Marty and Donna Ruszaj have always embraced healthy, outdoor living, so when they discovered regional hiking clubs four years ago, it was a natural fit.
The East Amherst couple – both chemists in their mid-50s who are featured in Saturday’s What are you Eating? story in WNY Refresh – have been hiking for four years in Western New York with the Foothills Trail Club. Two years ago, they also latched on to an affiliate club, the Finger Lakes Trail Conference, so they could hike a little farther afield.
Members of the two organizations regularly set out on parts of the 177-mile Conservation Trail, which meanders southeast from Niagara Falls to the Pennsylvania border.
“The Conservation Trail is just about in our backyard, where Paradise Road intersects near Casey Road in East Amherst,” Marty Ruszaj said. “It’s part of the old Peanut Railroad Line. That’s an east-west line that goes into the Clarence Bike Path. We saw that this trail always existed near our house and low and behold, we found that this trail was part of this 1,000-mile section of trails which weaves through New York State, which is the Finger Lakes Trail.”
That trail, founded in 1962, is a continuous footpath that spans from Allegany State Park to the Long Path in the Catskill Forest Preserve, conference board member Dick Hubbard said in an email. “Six branch trails connect the Niagara Frontier, Genesee River Valley, Southern Tier, the Finger Lakes and Syracuse regions.” The trail connects to the Appalachian Trail in the Catskills and to the Bruce Trail at the Canadian border.
Donna Ruszaj (pronounce Rue-Shy) said she and her husband have always enjoyed hiking and wanted to turn the experience into a social activity, too.
Hiking with the Foothills and Finger Lakes trail clubs has done the trick.
“It’s been a really good experience and it got us into really good shape,” said Donna Ruszaj, a North Tonawanda native who works at the University at Buffalo.
She met her husband, who grew up in the Kensington-Bailey neighborhood, in a lab where they both worked three decades ago. They’ve been married 28 years.
Marty Ruszaj called the Finger Lakes club “the granddaddy” of other upstate hiking affiliates, which are independent but often work in conjunction. He is acting chairman of the Finger Lakes Conference’s 2015 Cross County Hiking Series, a six-month series that starts April 18, will take place one Saturday a month, and lead participants on walks of 9 to 12 miles through rural terrain in Allegany, Wyoming and Livingston counties.
“The hikes will pass through the Genesee River Valley entering several state lands and forest,” he said. “Participants will be able to select their hiking pace from fast, medium or slow. A modest fee of $40 covers transportation by bus that will shuttle hikers from their cars to the beginning of each hike. You then hike back with your group to your vehicle.”
Hikers vary in ability, he said, and range in age from teens to late 70s. The journeys are led by experienced hikers familiar with the terrain. “Sag Wagons” will provide healthy snacks and water during parts of the hikes, which can last up to five hours.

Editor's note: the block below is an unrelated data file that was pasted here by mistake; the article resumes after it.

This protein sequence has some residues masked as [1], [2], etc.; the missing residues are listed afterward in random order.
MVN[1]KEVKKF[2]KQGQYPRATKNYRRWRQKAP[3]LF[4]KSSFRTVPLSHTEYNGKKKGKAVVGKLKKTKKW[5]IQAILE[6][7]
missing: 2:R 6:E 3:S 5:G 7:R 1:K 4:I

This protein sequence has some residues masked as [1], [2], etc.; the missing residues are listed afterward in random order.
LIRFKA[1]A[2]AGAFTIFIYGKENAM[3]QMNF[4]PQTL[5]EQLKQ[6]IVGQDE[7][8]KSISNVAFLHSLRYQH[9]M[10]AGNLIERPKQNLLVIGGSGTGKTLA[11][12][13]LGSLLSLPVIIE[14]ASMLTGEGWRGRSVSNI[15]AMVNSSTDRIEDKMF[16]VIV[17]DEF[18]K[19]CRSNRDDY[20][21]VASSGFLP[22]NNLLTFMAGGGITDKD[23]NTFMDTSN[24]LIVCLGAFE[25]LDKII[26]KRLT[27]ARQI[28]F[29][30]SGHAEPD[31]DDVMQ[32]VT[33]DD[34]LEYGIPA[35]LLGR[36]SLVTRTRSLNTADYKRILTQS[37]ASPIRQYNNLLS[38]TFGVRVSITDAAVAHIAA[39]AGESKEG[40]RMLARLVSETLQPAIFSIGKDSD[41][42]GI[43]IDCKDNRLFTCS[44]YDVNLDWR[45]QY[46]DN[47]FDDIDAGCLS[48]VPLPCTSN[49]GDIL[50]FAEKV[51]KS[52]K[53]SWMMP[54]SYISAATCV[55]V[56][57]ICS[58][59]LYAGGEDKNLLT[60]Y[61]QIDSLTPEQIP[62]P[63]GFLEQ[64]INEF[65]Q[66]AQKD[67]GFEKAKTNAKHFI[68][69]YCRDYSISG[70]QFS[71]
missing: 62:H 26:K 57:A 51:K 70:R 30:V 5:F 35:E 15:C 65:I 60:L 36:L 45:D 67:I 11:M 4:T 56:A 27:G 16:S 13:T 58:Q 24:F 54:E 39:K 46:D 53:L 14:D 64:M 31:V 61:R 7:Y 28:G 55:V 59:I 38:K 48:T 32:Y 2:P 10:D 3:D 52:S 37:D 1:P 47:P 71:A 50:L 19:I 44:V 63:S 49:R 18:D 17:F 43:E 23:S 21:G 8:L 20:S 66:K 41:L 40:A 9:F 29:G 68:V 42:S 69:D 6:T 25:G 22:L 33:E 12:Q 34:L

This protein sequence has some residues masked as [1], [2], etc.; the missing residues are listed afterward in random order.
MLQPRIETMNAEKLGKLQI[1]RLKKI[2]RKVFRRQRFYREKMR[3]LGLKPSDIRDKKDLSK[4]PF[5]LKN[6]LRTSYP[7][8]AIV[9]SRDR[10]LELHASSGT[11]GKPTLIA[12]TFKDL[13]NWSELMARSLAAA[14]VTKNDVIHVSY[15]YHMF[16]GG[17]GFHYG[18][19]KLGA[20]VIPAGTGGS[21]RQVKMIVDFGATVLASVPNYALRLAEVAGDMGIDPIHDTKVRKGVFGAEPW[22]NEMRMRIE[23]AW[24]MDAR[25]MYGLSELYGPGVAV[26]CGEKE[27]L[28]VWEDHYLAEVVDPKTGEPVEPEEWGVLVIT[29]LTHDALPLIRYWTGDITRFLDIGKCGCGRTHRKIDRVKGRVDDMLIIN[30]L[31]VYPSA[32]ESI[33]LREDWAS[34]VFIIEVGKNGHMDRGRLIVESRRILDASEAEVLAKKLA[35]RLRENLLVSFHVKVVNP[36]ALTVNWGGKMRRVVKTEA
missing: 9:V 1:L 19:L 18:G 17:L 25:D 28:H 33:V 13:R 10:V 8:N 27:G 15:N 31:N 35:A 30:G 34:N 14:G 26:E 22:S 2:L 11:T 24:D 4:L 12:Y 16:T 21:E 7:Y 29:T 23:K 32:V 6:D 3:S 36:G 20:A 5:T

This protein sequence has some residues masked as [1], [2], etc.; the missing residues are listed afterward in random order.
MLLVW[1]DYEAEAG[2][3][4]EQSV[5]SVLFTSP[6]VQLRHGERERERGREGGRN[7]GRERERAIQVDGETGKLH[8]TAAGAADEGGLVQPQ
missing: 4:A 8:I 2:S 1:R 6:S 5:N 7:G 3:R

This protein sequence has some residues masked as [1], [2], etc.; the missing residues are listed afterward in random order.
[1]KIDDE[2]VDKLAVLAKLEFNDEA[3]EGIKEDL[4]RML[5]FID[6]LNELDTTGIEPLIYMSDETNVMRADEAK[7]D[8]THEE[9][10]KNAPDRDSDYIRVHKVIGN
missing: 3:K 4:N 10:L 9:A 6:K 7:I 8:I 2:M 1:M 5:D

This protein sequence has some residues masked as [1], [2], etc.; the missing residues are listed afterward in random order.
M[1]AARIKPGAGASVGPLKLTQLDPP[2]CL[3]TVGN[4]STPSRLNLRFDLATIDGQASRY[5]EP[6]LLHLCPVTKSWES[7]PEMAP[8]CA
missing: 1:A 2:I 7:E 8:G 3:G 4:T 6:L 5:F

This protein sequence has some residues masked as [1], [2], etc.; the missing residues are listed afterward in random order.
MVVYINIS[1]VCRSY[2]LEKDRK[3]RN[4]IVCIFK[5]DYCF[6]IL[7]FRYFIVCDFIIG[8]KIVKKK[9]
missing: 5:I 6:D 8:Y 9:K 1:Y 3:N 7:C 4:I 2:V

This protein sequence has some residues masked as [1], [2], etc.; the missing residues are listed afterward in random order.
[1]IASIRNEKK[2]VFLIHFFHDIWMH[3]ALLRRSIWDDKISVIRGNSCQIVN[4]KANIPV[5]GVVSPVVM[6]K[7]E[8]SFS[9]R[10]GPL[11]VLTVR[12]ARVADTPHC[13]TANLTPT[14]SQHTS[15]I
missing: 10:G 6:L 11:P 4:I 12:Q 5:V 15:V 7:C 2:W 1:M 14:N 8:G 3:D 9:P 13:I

Sign up online by April 5 by clicking here.
“They divide the group into hiking speed – people who walk at about the same pace you do – so the first time out, you find the people that you’re most comfortable with and walk with them throughout,” Donna Ruszaj said.
Last year, about 150 people signed up for the series and the number of hikers who showed up each week approached 100, depending upon the weather, Marty Ruszaj said. Smaller groups which tend to walk at the same speed usually number about a dozen; slower groups head out on most treks about an hour before faster hikers.
“You split it up so there’s not huge groups attacking the trail,” Marty Ruszaj said.
“The change in elevation at the greatest is maybe 1,000 feet,” he added. “If you’re a seasoned mountain climber, it probably isn’t that much. It still can be somewhat strenuous depending upon the slope.”
Hikers hold a picnic after the series ends.
The couple said the Foothills Trail Club has its own website, foothillstrailclub.org, and has scheduled hikes most days as the weather improves. Some are during the day during the summer, some are evening walks, and there are longer hikes on weekends – all over Western New York. During the winter, the group adapts and snowshoes.
“Some of the hikes are city hikes,” Marty Ruszaj said. “They’ll meet somewhere in the Elmwood Village and go to the waterfront, something like that.”
Two weekends ago, the couple hiked Letchworth State Park with the Foothills group.
It’s all good for the Ruszajs, who have marveled during hikes at Acadia National Park in Maine, atop Algonquin Peak last fall in the Adirondacks, and the far corners of western and central New York.
They hiked the Niagara Gorge earlier this month.
“We enjoy going to Niagara Falls and other places around here,” Donna Ruszaj said. “I particularly like the Erie County Forest. You walk through a lot of pine forests. You get some get exercise from climbing up some hills. It’s just really pretty.
“Anytime we’re near water, in the hills or mountains," she said, "that’s pretty much where we like to be.”